Understanding Mpox

Mpox (also called monkeypox or hMPXV) is a disease caused by a virus not commonly seen in the United States, but regularly seen in other parts of the world. It is a known virus characterized by a rash and often includes flu-like symptoms. It usually is spread through close physical contact.

There are currently several thousand cases of mpox in the U.S., including over 200 in Oregon, and some in Clackamas County.

Oregon Health Authority launched a new website dedicated to helping people in Oregon learn more about the ongoing outbreak that has affected thousands worldwide. The new website includes a data dashboard with Oregon case counts, information for the public, clinicians, public health and community organizations; the website is also available in Spanish.

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Who is most at risk?

Anyone can get mpox if they are exposed, usually through close skin-to-skin contact with a lesion or open sore. A majority, but not all, of the cases currently in the U.S. have been among men who have sex with men. Learn more about risk factors identified in Oregon cases of mpox.

Most people with mpox recover in 2-4 weeks without serious complications. There have been very few deaths associated with the current mpox outbreak around the world. However, the disease can be uncomfortable or painful, and can potentially cause scarring. The disease can be more serious for people who are:

  • Immunocompromised (including people who are taking immune-compromising medications, are undergoing cancer treatment, have had organ transplants, or are living with HIV or other immune-compromising conditions). 
  • Young kids and children
  • Pregnant 

How it spreads

In relative terms, mpox is not very transmissible and does not spread like COVID-19. Mpox spreads primarily through close skin-to-skin contact. This may include sex, cuddling, massage and kissing. 

Much less often, mpox could spread through contact with towels, clothing or other objects that have been in contact with mpox lesions. Large respiratory droplets or oral fluids that might come from prolonged face-to-face contact could also transmit the virus, but it is uncommon and has not been a signficant route of transmission in this outbreak. 

At this time, there is no evidence of mpox being transmitted by attending an outdoor event with fully clothed people; trying on clothes or shoes at a store; traveling in an airport, on a plane or on other public transportation; swimming in a pool or body of water; using a public restroom; or casual contact with other people.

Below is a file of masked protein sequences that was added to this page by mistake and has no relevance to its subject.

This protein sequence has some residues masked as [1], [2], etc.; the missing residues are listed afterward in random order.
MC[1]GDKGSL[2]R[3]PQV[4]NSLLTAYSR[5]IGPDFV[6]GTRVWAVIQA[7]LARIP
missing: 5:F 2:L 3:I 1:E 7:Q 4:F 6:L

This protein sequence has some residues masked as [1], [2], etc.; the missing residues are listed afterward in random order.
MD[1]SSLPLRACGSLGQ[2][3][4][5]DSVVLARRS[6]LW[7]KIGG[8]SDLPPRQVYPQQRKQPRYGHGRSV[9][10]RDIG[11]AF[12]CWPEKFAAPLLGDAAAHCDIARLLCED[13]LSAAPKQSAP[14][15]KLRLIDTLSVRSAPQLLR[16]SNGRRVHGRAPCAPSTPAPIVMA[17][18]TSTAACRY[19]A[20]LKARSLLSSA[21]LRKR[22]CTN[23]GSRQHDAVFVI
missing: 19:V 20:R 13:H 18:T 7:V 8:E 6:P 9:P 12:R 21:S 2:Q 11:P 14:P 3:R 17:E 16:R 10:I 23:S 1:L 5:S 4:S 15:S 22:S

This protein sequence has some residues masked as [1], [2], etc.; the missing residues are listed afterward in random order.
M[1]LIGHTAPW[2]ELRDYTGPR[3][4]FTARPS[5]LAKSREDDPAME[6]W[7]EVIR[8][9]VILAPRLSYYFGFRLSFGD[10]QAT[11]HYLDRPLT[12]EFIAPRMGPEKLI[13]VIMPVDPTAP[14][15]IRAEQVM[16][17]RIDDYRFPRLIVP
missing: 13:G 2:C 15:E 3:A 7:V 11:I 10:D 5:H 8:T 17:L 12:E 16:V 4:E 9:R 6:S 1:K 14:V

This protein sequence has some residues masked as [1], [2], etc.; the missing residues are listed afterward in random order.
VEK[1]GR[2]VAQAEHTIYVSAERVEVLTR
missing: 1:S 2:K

Everyone with mpox gets a rash or sores (pox). The rash can look similar to other things like acne, bug bites, or some sexually transmitted diseases. The rash may be hard to see. It can be painful or itchy and occur anywhere on the body including:

  • Face
  • Hands
  • Genital area
  • Mouth
  • Anus
  • Rectum

The rash starts as raised bumps that then fill with fluid (clear to cloudy), turn into open sores, then scab over and disappear. This process usually takes 2-4 weeks.

Flu-like symptoms

Some people also get flu-like symptoms before the rash appears, such as:

  • Fever
  • Swollen lymph nodes 
  • Chills
  • Headache
  • Muscle aches
  • Fatigue

If you have symptoms or think you have been exposed, contact your doctor or clinic if you develop a new, unexplained, rash or sores on any part of your body. Cover your rash with clothing or bandages if possible.

  • Avoid sex or other close, intimate contact until you have been checked out.
  • Avoid gatherings, especially if they involve close, personal, skin-to-skin contact.

Preventing mpox

Surveillance and rapid identification of new cases are critical for outbreak containment. During human mpox outbreaks, close contact with infected persons is the most significant risk factor for mpox virus infection. To prevent the spread of the virus: